The Use of Bees – Tom Ridgeon

Early bumblebee Bombus pratorum

These days, the very idea of ‘insects’, can bring up sheer revulsion and nausea. And yet, I believe they get a bad press. Let’s start with the basics, do you enjoy a summers day? The feel of Pimms in the hand, and the warm sunshine on your face? Now how would you react if I told you that all of this, comes from one order of insects: Hymenoptera? In other words, bees. Now you can debate this till the cows come home, but it is undeniable that without the furry fellas we would have a very different summer’s day, and planet altogether. The fruit smoothie you enjoy whilst watching Wimbledon, would not be possible without the pollination by bumblebees, mason bees and honey bees. That cup of tea for cool evenings, again pollinated by bees, that tomato soup was, you guessed it, pollinated.

A honey bee Apis mellifera pollinating

Even your morning cereal probably wouldn’t be complete without dairy products, which are created from cows consuming alfalfa, which is again pollinated by bees. In short the food we need to survive relies solely on healthy bee populations lively and buzzing happily. Dave Goulson delivered a blistering talk on why bees are essential for the everyday lifestyle we enjoy. He explained how, by using pesticides, we are killing off our precious bees and stinging ourselves in the butt-cheeks. Bees provide services we simply could not live without. In China, some farmers are forced into hand pollination to replace the dwindling wild populations. The result is poor produce and wasted hours. So before you fly indoors and retrieve the fly swatter, just pause and remember the fruit smoothie in the fridge, the chocolate bar you’re saving and the tea you’ve left reading this. It could all be gone under the bumbling government. Look on that buzz as a sign of health, life and vitality.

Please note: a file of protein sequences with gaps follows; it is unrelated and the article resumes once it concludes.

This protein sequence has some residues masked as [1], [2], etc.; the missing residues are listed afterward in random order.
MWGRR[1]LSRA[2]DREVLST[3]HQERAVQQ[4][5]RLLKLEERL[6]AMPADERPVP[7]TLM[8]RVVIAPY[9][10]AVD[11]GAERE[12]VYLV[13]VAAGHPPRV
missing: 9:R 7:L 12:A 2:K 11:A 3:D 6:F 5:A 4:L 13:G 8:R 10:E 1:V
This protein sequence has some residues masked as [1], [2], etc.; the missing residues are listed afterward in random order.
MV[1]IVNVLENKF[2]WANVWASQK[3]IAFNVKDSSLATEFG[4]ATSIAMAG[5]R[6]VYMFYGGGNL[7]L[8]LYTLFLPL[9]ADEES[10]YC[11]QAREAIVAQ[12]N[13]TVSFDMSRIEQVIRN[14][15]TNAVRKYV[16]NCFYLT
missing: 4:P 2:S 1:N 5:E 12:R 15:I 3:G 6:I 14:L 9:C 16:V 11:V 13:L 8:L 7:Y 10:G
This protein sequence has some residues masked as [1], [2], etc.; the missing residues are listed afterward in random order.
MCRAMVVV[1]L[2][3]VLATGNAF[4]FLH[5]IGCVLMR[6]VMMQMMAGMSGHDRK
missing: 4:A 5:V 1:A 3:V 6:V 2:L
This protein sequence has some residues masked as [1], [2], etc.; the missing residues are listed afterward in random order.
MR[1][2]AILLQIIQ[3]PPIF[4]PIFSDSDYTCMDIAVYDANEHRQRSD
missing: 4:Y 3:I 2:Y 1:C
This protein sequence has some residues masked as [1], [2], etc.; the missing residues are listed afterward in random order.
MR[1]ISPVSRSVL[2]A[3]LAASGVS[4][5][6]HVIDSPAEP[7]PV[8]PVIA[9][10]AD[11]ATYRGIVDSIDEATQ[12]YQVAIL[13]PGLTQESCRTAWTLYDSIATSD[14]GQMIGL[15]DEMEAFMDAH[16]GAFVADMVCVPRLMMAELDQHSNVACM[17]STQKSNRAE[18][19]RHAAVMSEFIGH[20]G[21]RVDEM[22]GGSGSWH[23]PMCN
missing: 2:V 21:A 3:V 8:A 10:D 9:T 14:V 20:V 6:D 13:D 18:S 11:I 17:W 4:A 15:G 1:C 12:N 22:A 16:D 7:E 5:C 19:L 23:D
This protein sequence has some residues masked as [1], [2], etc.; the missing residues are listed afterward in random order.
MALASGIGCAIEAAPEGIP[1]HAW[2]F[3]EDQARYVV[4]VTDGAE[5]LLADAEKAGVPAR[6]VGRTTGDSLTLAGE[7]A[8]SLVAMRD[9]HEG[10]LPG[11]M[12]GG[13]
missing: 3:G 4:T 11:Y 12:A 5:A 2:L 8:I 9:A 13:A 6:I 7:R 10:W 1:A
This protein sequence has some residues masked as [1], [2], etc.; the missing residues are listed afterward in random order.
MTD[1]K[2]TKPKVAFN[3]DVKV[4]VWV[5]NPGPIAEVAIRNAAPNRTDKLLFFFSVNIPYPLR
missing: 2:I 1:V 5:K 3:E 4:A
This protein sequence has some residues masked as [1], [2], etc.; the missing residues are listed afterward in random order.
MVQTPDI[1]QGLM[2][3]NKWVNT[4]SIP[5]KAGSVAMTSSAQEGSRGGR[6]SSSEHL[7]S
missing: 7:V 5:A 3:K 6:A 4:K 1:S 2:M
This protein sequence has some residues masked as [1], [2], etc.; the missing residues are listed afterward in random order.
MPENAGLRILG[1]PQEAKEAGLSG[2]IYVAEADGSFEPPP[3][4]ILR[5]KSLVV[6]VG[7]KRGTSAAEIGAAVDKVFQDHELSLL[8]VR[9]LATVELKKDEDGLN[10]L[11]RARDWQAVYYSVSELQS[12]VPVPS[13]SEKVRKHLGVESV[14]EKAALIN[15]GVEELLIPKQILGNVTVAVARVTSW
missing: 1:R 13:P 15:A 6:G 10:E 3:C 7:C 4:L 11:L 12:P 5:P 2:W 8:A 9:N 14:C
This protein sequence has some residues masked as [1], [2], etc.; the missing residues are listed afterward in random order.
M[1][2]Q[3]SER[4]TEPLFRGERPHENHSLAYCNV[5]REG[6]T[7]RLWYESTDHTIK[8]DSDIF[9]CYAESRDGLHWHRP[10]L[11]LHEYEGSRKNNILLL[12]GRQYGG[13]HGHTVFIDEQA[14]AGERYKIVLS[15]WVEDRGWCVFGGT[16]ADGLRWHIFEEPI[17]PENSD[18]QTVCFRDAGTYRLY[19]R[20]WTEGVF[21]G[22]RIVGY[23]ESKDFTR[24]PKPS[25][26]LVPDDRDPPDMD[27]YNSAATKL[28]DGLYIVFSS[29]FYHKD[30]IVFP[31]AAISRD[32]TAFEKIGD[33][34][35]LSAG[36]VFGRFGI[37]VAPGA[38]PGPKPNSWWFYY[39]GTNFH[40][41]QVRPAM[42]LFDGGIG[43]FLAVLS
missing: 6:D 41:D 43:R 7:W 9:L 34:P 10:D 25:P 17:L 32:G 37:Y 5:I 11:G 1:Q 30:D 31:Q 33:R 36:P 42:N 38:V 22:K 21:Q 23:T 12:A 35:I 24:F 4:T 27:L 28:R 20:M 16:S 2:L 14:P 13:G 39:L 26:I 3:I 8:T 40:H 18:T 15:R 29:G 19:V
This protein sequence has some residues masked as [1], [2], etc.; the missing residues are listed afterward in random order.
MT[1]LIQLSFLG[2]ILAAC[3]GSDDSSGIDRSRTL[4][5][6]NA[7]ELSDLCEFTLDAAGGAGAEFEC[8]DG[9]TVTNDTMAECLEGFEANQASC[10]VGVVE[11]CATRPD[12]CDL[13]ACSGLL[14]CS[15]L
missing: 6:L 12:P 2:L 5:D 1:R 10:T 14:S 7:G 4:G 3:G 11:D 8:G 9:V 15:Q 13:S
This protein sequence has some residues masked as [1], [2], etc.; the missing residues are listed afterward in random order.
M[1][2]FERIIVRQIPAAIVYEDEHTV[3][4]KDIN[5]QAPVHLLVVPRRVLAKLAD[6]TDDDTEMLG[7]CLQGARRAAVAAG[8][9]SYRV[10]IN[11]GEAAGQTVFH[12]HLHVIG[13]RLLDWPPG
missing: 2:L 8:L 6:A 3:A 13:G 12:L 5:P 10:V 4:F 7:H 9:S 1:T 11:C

The future might not be so sweet.

Tom Ridgeon
BSc Zoology
University of Exeter

Published by fxulifemagazine

Welcome to the Life Nature Magazine blog! This is a continuation of the natural history magazine run exclusively by students of the University of Exeter and Falmouth University.

Leave a Reply

Fill in your details below or click an icon to log in: Logo

You are commenting using your account. Log Out /  Change )

Google photo

You are commenting using your Google account. Log Out /  Change )

Twitter picture

You are commenting using your Twitter account. Log Out /  Change )

Facebook photo

You are commenting using your Facebook account. Log Out /  Change )

Connecting to %s

%d bloggers like this: